Using Techniques That Are Intrinsically Motivating

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Using Techniques That Are Intrinsically Motivating

Post by MelissaQ » Tue Jun 19, 2012 6:31 pm

I was just wondering what listening techniques native English-speaking teachers (who are teaching ELLs in an English-speaking country) are using to motivate their students intrinsically. I realize that it would be great for teachers to take into account the personal interest and goals of their ELLs, but how does one utilize their students’ background knowledge? How do teachers get this information from students who are at a low level of English speaking ability? What if the classroom is full of people from many different cultural backgrounds? How do you incorporate everyone’s experiences, goals, and abilities into the lesson plans?

Brie M.
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Post by Brie M. » Tue Jun 26, 2012 6:01 pm

In the beginning of the year I use many different ice-breaker activities to get to know my students. You can modify the activities for the different levels of ELL students by adding pictures or simplifying the directions or wording. You can also use physical actions for responses so the beginners can reply without speaking. When you get to know your students over the first month, you will learn more than their favorite color or ice-cream flavor. You will start to see what each student is interested in and what the students' abilities are. Through ice-breakers, you can also learn about the various cultures in your classroom and what a student's background knowledge is like. At the beginning of each lesson you will also have a motivation activity which can help you see if the students have background knowledge for the upcoming lesson. There have been many lessons that I needed to change after I completed the motivation activity and learned that my students did not have the background knowledge for the lesson. If that is the case, you use the time to help build the background knowledge for the students and save the lesson for the next day.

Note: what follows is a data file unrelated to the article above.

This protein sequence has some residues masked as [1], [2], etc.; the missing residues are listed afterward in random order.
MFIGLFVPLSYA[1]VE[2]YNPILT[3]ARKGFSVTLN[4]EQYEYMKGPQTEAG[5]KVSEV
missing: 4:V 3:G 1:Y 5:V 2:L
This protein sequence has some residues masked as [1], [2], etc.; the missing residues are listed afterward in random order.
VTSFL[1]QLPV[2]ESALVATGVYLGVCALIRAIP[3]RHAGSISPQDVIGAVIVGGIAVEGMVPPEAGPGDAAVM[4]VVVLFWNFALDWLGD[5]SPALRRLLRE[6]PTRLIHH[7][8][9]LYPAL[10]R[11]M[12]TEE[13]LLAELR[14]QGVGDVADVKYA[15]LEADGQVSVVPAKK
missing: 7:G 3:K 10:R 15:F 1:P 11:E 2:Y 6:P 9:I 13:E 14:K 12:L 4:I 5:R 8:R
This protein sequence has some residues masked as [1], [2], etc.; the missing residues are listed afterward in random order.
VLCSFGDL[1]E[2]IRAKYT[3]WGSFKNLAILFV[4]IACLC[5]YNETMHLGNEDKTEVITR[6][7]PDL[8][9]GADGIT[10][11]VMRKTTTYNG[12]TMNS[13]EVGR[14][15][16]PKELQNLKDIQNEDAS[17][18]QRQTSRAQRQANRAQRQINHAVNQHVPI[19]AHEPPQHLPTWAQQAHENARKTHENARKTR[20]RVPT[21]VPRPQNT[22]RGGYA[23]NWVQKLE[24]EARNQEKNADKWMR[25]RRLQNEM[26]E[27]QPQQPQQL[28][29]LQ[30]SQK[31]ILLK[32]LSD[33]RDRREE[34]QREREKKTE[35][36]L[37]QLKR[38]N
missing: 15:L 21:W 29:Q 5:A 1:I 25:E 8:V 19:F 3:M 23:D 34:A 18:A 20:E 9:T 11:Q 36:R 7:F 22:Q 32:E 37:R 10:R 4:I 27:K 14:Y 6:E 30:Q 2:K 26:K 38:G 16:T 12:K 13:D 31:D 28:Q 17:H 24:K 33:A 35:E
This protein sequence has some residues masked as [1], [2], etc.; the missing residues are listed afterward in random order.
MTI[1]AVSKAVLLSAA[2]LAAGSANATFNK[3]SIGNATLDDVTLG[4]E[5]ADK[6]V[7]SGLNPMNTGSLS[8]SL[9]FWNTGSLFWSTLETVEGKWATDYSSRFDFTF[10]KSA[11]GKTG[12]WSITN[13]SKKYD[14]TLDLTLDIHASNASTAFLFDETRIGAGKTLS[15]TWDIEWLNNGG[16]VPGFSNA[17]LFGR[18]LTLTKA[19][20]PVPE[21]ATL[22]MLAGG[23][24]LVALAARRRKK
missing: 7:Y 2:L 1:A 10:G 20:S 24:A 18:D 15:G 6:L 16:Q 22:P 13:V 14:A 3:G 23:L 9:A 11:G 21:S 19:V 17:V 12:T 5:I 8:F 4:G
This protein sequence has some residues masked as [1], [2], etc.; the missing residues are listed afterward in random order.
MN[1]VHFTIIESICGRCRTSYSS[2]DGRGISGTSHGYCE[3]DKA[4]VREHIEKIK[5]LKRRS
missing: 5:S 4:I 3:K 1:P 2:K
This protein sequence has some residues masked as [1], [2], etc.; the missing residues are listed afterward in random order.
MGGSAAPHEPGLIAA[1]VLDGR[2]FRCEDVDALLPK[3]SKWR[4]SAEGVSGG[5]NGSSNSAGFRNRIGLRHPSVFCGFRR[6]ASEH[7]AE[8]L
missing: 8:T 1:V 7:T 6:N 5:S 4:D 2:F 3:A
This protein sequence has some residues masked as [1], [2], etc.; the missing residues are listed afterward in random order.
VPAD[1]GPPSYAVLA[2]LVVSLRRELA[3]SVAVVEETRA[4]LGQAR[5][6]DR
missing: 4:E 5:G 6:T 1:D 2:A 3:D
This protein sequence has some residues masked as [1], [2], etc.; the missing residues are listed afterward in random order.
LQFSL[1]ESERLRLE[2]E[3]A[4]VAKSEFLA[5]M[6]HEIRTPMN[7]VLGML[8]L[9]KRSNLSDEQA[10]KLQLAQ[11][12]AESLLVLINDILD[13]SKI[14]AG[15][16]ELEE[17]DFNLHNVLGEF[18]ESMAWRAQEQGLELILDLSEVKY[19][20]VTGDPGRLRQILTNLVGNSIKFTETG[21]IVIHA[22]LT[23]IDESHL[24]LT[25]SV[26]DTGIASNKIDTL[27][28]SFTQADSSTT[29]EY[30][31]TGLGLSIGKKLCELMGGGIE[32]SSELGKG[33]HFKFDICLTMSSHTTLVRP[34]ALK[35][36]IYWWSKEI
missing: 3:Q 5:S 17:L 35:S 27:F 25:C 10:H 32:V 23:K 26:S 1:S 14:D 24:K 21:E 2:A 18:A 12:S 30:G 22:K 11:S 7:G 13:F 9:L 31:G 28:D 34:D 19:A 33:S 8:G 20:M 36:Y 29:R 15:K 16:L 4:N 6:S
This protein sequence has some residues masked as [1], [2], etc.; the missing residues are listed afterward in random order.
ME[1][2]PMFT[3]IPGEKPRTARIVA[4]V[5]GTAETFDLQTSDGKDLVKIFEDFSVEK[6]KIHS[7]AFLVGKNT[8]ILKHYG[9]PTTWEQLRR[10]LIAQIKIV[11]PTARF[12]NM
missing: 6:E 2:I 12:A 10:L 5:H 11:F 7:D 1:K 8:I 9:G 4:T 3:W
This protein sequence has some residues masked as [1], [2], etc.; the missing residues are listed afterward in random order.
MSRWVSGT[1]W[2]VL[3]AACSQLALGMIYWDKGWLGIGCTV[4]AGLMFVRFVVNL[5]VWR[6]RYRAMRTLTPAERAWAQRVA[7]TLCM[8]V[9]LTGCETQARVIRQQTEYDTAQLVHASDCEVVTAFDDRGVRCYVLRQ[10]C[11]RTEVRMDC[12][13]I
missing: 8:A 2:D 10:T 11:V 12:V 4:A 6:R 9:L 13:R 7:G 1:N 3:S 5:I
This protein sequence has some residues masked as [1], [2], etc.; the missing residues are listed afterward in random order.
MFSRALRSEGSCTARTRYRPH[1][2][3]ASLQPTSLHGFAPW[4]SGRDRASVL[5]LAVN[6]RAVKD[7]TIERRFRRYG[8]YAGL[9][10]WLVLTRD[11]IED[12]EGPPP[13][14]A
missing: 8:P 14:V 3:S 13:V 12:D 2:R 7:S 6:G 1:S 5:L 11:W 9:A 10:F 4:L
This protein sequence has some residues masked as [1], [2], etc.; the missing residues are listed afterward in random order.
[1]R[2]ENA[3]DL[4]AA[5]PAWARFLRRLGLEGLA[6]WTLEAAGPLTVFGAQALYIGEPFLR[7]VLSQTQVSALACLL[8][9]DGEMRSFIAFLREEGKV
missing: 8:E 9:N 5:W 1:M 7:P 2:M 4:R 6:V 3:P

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Post by lek72 » Tue Jun 26, 2012 7:32 pm

In the begining of the school year, I usually use interactive activities to encourage more reading, listening, and speaking in the classroom. For example, I use the "Interviewing Your Friend" activity where my students pair up and ask each other interviewing/conversation questions that I hand out. After they gather enough information about their friends, they then "introduce" their partners to the class so that everyone can learn more about that friend.

I also like to use the "Snowball" game, in which the students write 3 things that other people don't know about them on a small piece of paper. Then, each student crumbles his/her paper into a snowball. When everyone is sitting in a circle, on the count of 3, everyone throws the snowballs to someone else. Then, everyone picks up a snowball and takes turn reading what's written on it aloud and guess who that person is. It's a fun way of engaging all of the students in practicing their reading, writing, listening, and speaking skills.

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